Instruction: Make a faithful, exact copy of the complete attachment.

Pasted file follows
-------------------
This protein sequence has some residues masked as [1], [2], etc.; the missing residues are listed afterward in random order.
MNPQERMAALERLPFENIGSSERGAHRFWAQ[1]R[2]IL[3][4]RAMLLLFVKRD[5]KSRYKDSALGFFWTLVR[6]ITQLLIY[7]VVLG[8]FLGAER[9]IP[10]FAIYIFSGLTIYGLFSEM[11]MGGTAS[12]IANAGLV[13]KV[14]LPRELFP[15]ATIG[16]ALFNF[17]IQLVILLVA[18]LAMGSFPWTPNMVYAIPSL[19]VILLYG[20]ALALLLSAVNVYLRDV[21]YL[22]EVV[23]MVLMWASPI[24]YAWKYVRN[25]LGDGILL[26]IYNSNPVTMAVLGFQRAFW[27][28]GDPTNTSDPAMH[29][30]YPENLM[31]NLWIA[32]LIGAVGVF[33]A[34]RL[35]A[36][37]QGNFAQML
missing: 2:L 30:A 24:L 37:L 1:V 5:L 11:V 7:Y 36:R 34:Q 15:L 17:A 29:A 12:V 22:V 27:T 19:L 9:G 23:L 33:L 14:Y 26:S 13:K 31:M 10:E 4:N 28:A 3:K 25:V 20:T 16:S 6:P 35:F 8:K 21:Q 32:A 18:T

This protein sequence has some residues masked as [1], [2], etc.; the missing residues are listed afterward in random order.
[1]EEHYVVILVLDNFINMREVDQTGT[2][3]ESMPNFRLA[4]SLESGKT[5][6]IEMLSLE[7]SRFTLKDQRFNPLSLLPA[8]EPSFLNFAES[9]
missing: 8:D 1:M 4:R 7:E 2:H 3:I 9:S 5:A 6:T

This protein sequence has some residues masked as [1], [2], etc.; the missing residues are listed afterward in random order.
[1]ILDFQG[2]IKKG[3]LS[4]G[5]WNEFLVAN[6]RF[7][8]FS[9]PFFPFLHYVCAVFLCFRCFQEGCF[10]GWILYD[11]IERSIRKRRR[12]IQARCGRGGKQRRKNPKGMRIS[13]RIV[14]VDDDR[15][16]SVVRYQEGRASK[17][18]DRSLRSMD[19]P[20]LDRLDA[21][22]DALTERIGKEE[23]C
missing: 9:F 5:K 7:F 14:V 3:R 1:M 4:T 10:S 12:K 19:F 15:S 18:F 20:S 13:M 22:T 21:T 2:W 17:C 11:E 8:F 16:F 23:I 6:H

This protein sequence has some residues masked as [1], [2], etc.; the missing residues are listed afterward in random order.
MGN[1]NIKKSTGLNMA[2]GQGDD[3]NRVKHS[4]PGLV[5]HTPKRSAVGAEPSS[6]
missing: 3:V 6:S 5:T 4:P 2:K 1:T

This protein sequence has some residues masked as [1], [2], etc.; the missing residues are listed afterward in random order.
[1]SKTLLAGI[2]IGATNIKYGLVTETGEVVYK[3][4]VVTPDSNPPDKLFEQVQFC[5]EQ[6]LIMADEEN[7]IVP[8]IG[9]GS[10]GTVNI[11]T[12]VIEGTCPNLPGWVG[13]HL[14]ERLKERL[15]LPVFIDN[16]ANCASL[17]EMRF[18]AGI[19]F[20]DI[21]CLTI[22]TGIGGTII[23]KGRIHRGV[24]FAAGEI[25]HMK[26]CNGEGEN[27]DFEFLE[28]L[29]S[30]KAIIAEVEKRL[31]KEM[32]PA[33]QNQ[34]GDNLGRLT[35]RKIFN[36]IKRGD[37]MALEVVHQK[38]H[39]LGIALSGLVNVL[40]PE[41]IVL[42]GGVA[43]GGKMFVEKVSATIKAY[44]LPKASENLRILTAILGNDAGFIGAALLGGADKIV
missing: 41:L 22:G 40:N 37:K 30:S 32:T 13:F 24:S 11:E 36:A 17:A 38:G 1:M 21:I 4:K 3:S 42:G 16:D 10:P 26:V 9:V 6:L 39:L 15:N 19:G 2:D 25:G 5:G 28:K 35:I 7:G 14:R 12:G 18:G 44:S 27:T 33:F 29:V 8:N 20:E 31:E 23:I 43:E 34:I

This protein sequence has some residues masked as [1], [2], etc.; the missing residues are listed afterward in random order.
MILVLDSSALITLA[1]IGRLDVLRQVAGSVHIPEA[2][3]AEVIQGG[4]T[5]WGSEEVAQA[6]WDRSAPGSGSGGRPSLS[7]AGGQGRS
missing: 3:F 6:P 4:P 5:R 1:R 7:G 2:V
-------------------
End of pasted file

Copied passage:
This protein sequence has some residues masked as [1], [2], etc.; the missing residues are listed afterward in random order.
MNPQERMAALERLPFENIGSSERGAHRFWAQ[1]R[2]IL[3][4]RAMLLLFVKRD[5]KSRYKDSALGFFWTLVR[6]ITQLLIY[7]VVLG[8]FLGAER[9]IP[10]FAIYIFSGLTIYGLFSEM[11]MGGTAS[12]IANAGLV[13]KV[14]LPRELFP[15]ATIG[16]ALFNF[17]IQLVILLVA[18]LAMGSFPWTPNMVYAIPSL[19]VILLYG[20]ALALLLSAVNVYLRDV[21]YL[22]EVV[23]MVLMWASPI[24]YAWKYVRN[25]LGDGILL[26]IYNSNPVTMAVLGFQRAFW[27][28]GDPTNTSDPAMH[29][30]YPENLM[31]NLWIA[32]LIGAVGVF[33]A[34]RL[35]A[36][37]QGNFAQML
missing: 2:L 30:A 24:L 37:L 1:V 5:L 11:V 7:Y 36:R 34:Q 15:L 17:A 29:A 12:V 22:V 27:T 19:L 9:G 23:L 33:L 14:Y 26:S 13:K 31:M 10:E 4:N 28:A 3:K 25:V 20:T 16:S 6:P 35:F 8:K 21:Q 32:A 18:T

This protein sequence has some residues masked as [1], [2], etc.; the missing residues are listed afterward in random order.
[1]EEHYVVILVLDNFINMREVDQTGT[2][3]ESMPNFRLA[4]SLESGKT[5][6]IEMLSLE[7]SRFTLKDQRFNPLSLLPA[8]EPSFLNFAES[9]
missing: 8:D 1:M 4:R 7:E 2:H 3:I 9:S 5:A 6:T

This protein sequence has some residues masked as [1], [2], etc.; the missing residues are listed afterward in random order.
[1]ILDFQG[2]IKKG[3]LS[4]G[5]WNEFLVAN[6]RF[7][8]FS[9]PFFPFLHYVCAVFLCFRCFQEGCF[10]GWILYD[11]IERSIRKRRR[12]IQARCGRGGKQRRKNPKGMRIS[13]RIV[14]VDDDR[15][16]SVVRYQEGRASK[17][18]DRSLRSMD[19]P[20]LDRLDA[21][22]DALTERIGKEE[23]C
missing: 9:F 5:K 7:F 14:V 3:R 1:M 4:T 10:S 12:K 19:F 15:S 18:F 20:S 13:M 22:T 21:T 2:W 17:C 11:E 8:F 16:F 23:I 6:H

This protein sequence has some residues masked as [1], [2], etc.; the missing residues are listed afterward in random order.
MGN[1]NIKKSTGLNMA[2]GQGDD[3]NRVKHS[4]PGLV[5]HTPKRSAVGAEPSS[6]
missing: 3:V 6:S 5:T 4:P 2:K 1:T

This protein sequence has some residues masked as [1], [2], etc.; the missing residues are listed afterward in random order.
[1]SKTLLAGI[2]IGATNIKYGLVTETGEVVYK[3][4]VVTPDSNPPDKLFEQVQFC[5]EQ[6]LIMADEEN[7]IVP[8]IG[9]GS[10]GTVNI[11]T[12]VIEGTCPNLPGWVG[13]HL[14]ERLKERL[15]LPVFIDN[16]ANCASL[17]EMRF[18]AGI[19]F[20]DI[21]CLTI[22]TGIGGTII[23]KGRIHRGV[24]FAAGEI[25]HMK[26]CNGEGEN[27]DFEFLE[28]L[29]S[30]KAIIAEVEKRL[31]KEM[32]PA[33]QNQ[34]GDNLGRLT[35]RKIFN[36]IKRGD[37]MALEVVHQK[38]H[39]LGIALSGLVNVL[40]PE[41]IVL[42]GGVA[43]GGKMFVEKVSATIKAY[44]LPKASENLRILTAILGNDAGFIGAALLGGADKIV
missing: 41:L 22:G 40:N 37:K 30:S 32:T 13:F 24:S 11:E 36:A 17:A 38:G 1:M 21:I 4:K 3:S 42:G 16:D 10:P 26:V 9:V 6:L 39:L 15:N 19:G 2:D 25:G 5:G 28:K 35:I 7:G 14:R 12:G 18:G 44:S 27:T 33:F 29:V 8:N 20:E 31:E 23:I 43:E 34:I

This protein sequence has some residues masked as [1], [2], etc.; the missing residues are listed afterward in random order.
MILVLDSSALITLA[1]IGRLDVLRQVAGSVHIPEA[2][3]AEVIQGG[4]T[5]WGSEEVAQA[6]WDRSAPGSGSGGRPSLS[7]AGGQGRS
missing: 3:F 6:P 4:P 5:R 1:R 7:G 2:V